You may not realize it, but behind the LHT is a whole cast of characters working to keep the trail safe and thriving. Our all-volunteer board – a group of Mercer County residents with different areas of expertise and a range of interests – keeps the rest of us hiking and biking. It’s time to shine a light on these folks in a new series: Meet Our Board.
Meet Mike Gray, owner of Sourland Cycles in Hopewell. Former LHT project manager and new board member, Gray’s background is diverse – having lived all over the world and worked in a variety of different jobs. One constant: A passion for biking.
LHT: Can you share a biography or statement regarding professional life and involvement in the LHT?
Mike: I have had a variety of jobs over the years: Newspaper reporter, freelance writer, healthcare consulting, partner in a healthcare communications agency, and then project manager for the Lawrence Hopewell Trail. Now, Sourland Cycles.
LHT: How did you discover the LHT? How did you end up getting involved?
Mike: I had been using parts of it to explore new areas and following its progress in the media. In 2009, a friend from the Trenton Bike Exchange told me the LHT was looking for a project manager and I applied for the job. I still think it was one of the best jobs I have ever had as I got to work with a great bunch of people, use a lot of different skills, and work on a project that was going to benefit the community, not just cyclists. So, when I was asked about joining the board in 2020, I thought it was a way to continue to contribute to this project.
LHT: What are your favorite spots along the trail? How do they inspire you?
Mike: I will try and pick something different – the Brearley House Connection to the Delaware & Raritan Canal. To me this section epitomizes the trail: It connects to a main trail artery and that is what has allowed the LHT to successfully apply for grants and state and federal funding and it connects the history of the area. You can see the work of the early dikes holding back the water for creating farmland – that is now the trail connector. You can be totally isolated in nature; and it connects public and private land through a mutual agreement with a private land holder, another special trait of the LHT.
LHT: As the full trail nears completion, what do you think is next for the LHT?
Mike: The need to secure maintenance agreements and funding agreements with both public and private sectors or even volunteer groups. The COVID-19 epidemic has seen bikes and bike trails be declared essential, but there is unlikely to be any increase (more like a decrease) in funding due to the loss of state and federal revenue and general spending on bike trails and alternative transportation now and in the next few years, I fear.
Secondly, we should be making connections into neighboring communities and completing the connection into Hopewell borough. This will engage many more people and organizations and convert them from passive users to advocates for the trail and similar projects.
LHT: How has your experience as a cyclist informed or affected your work with the LHT?
Mike: I have been a bike rider all my life, I’m from a family of cyclists. My 83-year old mother still cycles almost every day, weather permitting. I have biked everywhere I have lived and worked in the US, Canada, and Europe. The lack of cycling infrastructure in the US is remarkable, but I feel that is changing as municipal engineers become more aware of alternatives and realize that their job is not just to move cars more quickly through their city. Cyclists are resilient, but it takes other riders and community leaders to make cycling more accessible and approachable and safer and to encourage others to get on their bikes – for transportation, exercise, simply relaxation, and these days, to safely just get out of the house!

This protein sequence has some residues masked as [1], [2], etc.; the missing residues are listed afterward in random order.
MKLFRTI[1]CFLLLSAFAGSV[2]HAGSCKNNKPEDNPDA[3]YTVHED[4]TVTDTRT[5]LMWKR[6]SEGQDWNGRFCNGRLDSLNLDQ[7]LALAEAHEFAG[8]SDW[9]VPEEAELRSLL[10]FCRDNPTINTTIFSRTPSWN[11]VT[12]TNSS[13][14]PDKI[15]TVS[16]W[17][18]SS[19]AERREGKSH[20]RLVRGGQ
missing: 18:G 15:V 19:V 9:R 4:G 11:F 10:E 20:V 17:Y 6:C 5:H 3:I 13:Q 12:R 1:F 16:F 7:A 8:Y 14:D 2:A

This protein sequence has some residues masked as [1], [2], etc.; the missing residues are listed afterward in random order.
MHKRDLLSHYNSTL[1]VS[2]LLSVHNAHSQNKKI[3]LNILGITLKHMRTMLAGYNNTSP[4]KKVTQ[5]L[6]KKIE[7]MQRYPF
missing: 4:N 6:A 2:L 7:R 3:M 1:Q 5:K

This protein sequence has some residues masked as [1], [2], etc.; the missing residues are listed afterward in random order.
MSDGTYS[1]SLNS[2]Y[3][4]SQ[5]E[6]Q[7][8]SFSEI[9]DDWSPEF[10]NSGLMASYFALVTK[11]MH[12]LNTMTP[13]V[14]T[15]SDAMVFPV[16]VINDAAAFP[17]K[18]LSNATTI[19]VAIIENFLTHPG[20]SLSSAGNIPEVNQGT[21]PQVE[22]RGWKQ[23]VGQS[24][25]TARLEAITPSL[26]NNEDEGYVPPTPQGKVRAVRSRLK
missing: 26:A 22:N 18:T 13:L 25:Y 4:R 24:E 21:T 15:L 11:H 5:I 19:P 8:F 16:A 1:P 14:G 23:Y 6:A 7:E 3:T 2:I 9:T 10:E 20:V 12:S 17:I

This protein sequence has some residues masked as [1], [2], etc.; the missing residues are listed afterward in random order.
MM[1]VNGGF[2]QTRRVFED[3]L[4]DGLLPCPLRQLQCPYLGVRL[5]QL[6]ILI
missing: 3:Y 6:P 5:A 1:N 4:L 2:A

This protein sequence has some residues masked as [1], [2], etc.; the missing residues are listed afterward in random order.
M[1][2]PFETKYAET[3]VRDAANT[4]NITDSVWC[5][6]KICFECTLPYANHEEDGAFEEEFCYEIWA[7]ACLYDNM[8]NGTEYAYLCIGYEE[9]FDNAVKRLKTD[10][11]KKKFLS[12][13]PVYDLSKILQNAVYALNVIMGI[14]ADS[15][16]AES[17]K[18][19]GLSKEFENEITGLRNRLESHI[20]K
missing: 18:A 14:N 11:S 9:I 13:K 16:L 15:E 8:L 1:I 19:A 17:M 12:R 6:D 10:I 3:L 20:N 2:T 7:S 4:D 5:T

Mike Gray at the Sourland Cycles table, LHT Full Moon Ride 2018
LHT: Are there any parts of the trail that are of particular interest to you, as a cyclist?
Mike: The connections, where private landowners or corporations have opened up their campus or property to the public. That inspires me and they would not do it unless there was a reputable organization of community leaders behind it.
LHT: Sourland Cycles is such a unique bike store — was that the intention upon founding? Can you tell us a little about how the shop’s mission is different in regards to staff, women shoppers, charity outreach, etc.?
Mike: Yes, it was our intention from the start – to create an attractive retail space that could be multipurpose and show off bikes and gear in better way. I would not have done this shop had we not been able to own and build a new space with the older store front and restore the barn. It gives us the space that most shops don’t have or can’t afford. Our service focus, and the community activities, charity events, and donations are simply an extension of our team of people. We are trying to create a welcoming space for all types of people, not just those who think of themselves as “cyclists.” “Doing what Amazon can’t every day,” is our slogan.
LHT: Please share any words of advice or encouragement for amateur cyclists exploring the LHT.
Mike: I think the biggest thing is you have to accept the fact that you might be confused or “lost” for five minutes but keep going because the reward is great. You have to realize that this is not a rail trail and it was not done all at once as a massive state project. It was done in small increments with public and private land and as you know, in New Jersey, this is a crowded place, so it is never easy. But keep pedaling or walking, because around the next corner, you will say, “oh, yeah, this connects to that section,” Or, “so this is where that goes.” It is worth it; and you can’t go too far wrong.